February 23, 2016 5:45 PM
Today, President Obama spoke at the White House on his plan to shutdown the detention center at Guantanamo Bay. The Department of Defense will submit a 4-point plan to Congress that includes finding a facility in the U.S. to hold any remaining detainees.
Several members of our Georgia congressional delegation have sent us their reaction to the President’s decision. They argue that this is a major threat to our national security, as well as illegal after Obama signed the 2016 National Defense Authorization Act into law at the end of 2015, explicitly prohibiting the President from transferring Guantanamo Bay detainees to American soil.
U.S. Senator Johnny Isakson (R-GA), a member of the Senate Foreign Relations Committee, released this statement shortly after the President’s announcement:
“I strongly oppose the president’s proposal to close Guantanamo Bay prison and bring hardened terrorists to the United States. President Obama’s casual disregard for our nation’s safety in the interest of political convenience has already come at too high a cost. Not only is this plan irresponsible and dangerous, it’s against the law. At the end of 2015, President Obama himself signed a bill into law that specifically prohibits the action his administration has announced today.
“Recent transfers of prisoners at Guantanamo have made the world less stable and send the wrong message to those who wish to terrorize free people. Our military leaders have deemed many of these prisoners too dangerous to send to other countries. We certainly don’t need them on American soil. I will fight against this decision because the interests and safety of Americans should come ahead of any political move that seeks to do otherwise.”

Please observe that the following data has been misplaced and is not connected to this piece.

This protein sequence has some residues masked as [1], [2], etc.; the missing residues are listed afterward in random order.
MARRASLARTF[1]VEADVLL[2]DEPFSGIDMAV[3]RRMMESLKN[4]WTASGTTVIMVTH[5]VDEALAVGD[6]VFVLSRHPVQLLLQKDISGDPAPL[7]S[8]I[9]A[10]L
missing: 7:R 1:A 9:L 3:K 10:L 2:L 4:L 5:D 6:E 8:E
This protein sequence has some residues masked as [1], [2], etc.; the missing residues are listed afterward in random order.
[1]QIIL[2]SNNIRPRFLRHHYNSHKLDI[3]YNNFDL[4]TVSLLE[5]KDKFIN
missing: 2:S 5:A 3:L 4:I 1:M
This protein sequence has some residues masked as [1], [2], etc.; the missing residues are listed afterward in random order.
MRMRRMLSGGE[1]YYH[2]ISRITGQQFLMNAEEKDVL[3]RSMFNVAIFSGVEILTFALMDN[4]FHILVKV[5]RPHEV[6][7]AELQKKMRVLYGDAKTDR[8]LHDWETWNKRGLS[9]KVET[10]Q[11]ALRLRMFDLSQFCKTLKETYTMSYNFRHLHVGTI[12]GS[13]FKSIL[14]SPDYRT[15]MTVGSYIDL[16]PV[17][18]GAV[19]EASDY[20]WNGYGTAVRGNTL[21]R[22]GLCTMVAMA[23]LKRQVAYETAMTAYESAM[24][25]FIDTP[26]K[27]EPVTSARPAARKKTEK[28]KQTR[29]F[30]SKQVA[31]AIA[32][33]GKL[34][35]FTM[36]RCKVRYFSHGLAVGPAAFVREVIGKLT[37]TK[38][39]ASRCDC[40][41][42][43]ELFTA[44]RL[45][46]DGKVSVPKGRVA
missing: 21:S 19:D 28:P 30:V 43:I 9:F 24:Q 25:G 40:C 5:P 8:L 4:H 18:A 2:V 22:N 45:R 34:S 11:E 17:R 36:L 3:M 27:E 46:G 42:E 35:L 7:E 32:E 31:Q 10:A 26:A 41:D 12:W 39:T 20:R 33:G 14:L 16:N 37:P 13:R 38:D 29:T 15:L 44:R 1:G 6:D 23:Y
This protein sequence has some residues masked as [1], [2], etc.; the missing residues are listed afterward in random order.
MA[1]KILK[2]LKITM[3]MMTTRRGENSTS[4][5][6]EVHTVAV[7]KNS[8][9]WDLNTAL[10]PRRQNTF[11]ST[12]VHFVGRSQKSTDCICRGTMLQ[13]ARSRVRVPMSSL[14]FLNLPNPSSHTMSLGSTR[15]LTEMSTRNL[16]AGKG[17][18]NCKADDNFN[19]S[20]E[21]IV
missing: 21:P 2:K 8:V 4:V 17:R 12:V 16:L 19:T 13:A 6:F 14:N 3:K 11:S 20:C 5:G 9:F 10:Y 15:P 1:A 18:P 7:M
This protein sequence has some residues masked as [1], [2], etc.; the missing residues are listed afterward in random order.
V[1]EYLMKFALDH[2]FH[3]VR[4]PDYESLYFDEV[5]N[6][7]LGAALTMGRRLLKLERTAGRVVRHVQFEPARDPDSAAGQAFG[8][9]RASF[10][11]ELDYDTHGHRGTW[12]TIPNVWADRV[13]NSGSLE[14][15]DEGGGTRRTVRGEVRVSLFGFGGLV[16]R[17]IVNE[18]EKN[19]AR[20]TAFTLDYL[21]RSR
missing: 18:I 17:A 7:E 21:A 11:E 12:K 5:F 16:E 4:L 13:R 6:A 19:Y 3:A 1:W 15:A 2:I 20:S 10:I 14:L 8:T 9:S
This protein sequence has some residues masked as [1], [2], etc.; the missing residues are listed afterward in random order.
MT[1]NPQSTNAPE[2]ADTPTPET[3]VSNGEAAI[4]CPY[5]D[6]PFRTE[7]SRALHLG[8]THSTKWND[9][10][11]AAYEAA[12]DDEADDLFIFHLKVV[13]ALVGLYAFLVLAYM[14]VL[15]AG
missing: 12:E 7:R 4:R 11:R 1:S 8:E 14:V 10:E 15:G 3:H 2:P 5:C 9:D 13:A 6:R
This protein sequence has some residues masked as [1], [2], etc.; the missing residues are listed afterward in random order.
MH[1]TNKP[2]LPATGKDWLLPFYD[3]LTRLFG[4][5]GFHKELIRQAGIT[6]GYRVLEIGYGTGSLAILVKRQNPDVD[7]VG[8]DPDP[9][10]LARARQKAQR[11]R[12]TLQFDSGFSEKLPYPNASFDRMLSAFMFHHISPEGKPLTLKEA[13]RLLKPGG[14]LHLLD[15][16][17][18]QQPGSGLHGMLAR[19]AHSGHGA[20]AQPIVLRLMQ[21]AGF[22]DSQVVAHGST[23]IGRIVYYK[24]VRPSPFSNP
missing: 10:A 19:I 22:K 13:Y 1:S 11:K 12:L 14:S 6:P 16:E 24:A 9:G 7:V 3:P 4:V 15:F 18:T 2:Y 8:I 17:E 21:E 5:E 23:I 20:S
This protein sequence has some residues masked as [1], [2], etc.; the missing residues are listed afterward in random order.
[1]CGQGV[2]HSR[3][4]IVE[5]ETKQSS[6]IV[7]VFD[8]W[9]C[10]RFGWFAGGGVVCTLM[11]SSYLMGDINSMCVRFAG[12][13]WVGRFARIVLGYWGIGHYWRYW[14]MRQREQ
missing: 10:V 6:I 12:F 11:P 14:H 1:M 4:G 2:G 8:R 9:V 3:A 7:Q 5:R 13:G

In agreement with Isakson is U.S. Senator David Perdue (R-GA):
“President Obama continues to put campaign promises ahead of national security. First, against the advice of military leaders, President Obama abruptly ended the war in Iraq which created a vacuum for ISIS, and now he wants to close Guantanamo Bay, the very prison used to detain terrorists. Americans will not stand the thought of placing terrorists on U.S. soil, and the transfer of detainees to other countries does not erase the threat of their continued extremist actions. This plan from the Pentagon places our citizens at unacceptable—and completely avoidable—levels of risk.”
From Congressman Earl L. “Buddy” Carter (GA-01):
“The Obama administration’s announcement today proves the White House is willing to jeopardize the national security of the United States for a campaign promise. The detainees he hopes to bring to American soil are the worst of the worst. Not only is this unacceptable, President Obama’s own Attorney General and military leaders have said it is illegal to bring detainees from the facility at Guantanamo to the United States. Instead of continuing to underestimate the threat of radical Islamic terrorists and focusing on relocating or releasing these jihadist enemies, the President should be focused on destroying the threat to our homeland. He is living in an alternate universe if he believes released detainees will not return to the battlefield as many before them already have. This plan, which fails to include critical details like the exact location of where the detainees will be transferred, will do nothing more than increase this very real threat against the safety of our nation and it will not stand.”